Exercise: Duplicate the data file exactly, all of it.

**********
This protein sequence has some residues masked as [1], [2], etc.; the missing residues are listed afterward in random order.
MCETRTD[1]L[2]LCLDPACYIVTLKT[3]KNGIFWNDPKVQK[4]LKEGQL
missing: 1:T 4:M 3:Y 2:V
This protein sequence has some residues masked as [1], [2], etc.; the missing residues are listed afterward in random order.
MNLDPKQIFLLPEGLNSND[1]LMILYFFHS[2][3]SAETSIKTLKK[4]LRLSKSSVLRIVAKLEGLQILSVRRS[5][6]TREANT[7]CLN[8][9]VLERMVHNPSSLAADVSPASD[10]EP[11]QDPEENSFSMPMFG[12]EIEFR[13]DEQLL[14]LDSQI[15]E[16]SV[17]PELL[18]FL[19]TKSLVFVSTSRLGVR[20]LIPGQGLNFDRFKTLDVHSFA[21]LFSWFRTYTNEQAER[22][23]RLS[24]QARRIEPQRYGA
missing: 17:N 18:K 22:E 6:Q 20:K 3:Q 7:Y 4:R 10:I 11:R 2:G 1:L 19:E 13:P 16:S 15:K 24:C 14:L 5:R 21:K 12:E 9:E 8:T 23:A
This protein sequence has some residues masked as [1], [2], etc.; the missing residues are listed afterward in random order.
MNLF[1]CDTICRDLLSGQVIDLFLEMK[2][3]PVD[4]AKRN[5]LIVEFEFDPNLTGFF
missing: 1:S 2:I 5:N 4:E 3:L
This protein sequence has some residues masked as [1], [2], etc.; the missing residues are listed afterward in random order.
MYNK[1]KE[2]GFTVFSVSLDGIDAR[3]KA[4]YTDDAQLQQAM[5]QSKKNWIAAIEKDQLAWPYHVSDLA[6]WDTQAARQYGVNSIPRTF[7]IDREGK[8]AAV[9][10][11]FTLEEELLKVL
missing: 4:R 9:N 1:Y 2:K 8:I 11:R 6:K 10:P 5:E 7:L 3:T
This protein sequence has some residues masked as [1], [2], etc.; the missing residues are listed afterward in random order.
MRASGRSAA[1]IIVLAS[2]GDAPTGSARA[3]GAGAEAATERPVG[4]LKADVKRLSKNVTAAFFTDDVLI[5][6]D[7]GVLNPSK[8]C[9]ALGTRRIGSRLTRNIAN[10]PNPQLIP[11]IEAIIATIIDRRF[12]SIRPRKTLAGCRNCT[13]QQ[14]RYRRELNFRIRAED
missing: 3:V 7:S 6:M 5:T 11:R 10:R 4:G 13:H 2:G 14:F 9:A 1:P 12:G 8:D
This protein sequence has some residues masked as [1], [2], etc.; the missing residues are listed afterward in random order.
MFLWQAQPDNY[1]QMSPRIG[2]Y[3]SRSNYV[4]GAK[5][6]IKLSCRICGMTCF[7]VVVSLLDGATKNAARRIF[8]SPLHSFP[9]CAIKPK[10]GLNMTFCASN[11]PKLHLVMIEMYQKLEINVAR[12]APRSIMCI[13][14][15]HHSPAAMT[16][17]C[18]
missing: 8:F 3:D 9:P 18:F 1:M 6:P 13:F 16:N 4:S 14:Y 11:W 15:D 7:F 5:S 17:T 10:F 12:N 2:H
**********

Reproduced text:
This protein sequence has some residues masked as [1], [2], etc.; the missing residues are listed afterward in random order.
MCETRTD[1]L[2]LCLDPACYIVTLKT[3]KNGIFWNDPKVQK[4]LKEGQL
missing: 1:T 4:M 3:Y 2:V
This protein sequence has some residues masked as [1], [2], etc.; the missing residues are listed afterward in random order.
MNLDPKQIFLLPEGLNSND[1]LMILYFFHS[2][3]SAETSIKTLKK[4]LRLSKSSVLRIVAKLEGLQILSVRRS[5][6]TREANT[7]CLN[8][9]VLERMVHNPSSLAADVSPASD[10]EP[11]QDPEENSFSMPMFG[12]EIEFR[13]DEQLL[14]LDSQI[15]E[16]SV[17]PELL[18]FL[19]TKSLVFVSTSRLGVR[20]LIPGQGLNFDRFKTLDVHSFA[21]LFSWFRTYTNEQAER[22][23]RLS[24]QARRIEPQRYGA
missing: 17:N 18:K 22:E 6:Q 20:K 3:Q 7:Y 4:R 10:I 11:R 2:G 1:L 19:E 13:P 16:S 15:K 24:C 14:L 5:R 21:K 12:E 9:E 8:T 23:A
This protein sequence has some residues masked as [1], [2], etc.; the missing residues are listed afterward in random order.
MNLF[1]CDTICRDLLSGQVIDLFLEMK[2][3]PVD[4]AKRN[5]LIVEFEFDPNLTGFF
missing: 1:S 2:I 5:N 4:E 3:L
This protein sequence has some residues masked as [1], [2], etc.; the missing residues are listed afterward in random order.
MYNK[1]KE[2]GFTVFSVSLDGIDAR[3]KA[4]YTDDAQLQQAM[5]QSKKNWIAAIEKDQLAWPYHVSDLA[6]WDTQAARQYGVNSIPRTF[7]IDREGK[8]AAV[9][10][11]FTLEEELLKVL
missing: 4:R 9:N 1:Y 2:K 8:I 11:R 6:K 10:P 5:E 7:L 3:T
This protein sequence has some residues masked as [1], [2], etc.; the missing residues are listed afterward in random order.
MRASGRSAA[1]IIVLAS[2]GDAPTGSARA[3]GAGAEAATERPVG[4]LKADVKRLSKNVTAAFFTDDVLI[5][6]D[7]GVLNPSK[8]C[9]ALGTRRIGSRLTRNIAN[10]PNPQLIP[11]IEAIIATIIDRRF[12]SIRPRKTLAGCRNCT[13]QQ[14]RYRRELNFRIRAED
missing: 3:V 7:S 6:M 5:T 11:R 10:R 4:G 13:H 2:G 14:F 9:A 1:P 12:G 8:D
This protein sequence has some residues masked as [1], [2], etc.; the missing residues are listed afterward in random order.
MFLWQAQPDNY[1]QMSPRIG[2]Y[3]SRSNYV[4]GAK[5][6]IKLSCRICGMTCF[7]VVVSLLDGATKNAARRIF[8]SPLHSFP[9]CAIKPK[10]GLNMTFCASN[11]PKLHLVMIEMYQKLEINVAR[12]APRSIMCI[13][14][15]HHSPAAMT[16][17]C[18]
missing: 8:F 3:D 9:P 18:F 1:M 6:P 13:F 16:N 4:S 14:Y 11:W 15:D 7:F 5:S 17:T 10:F 12:N 2:H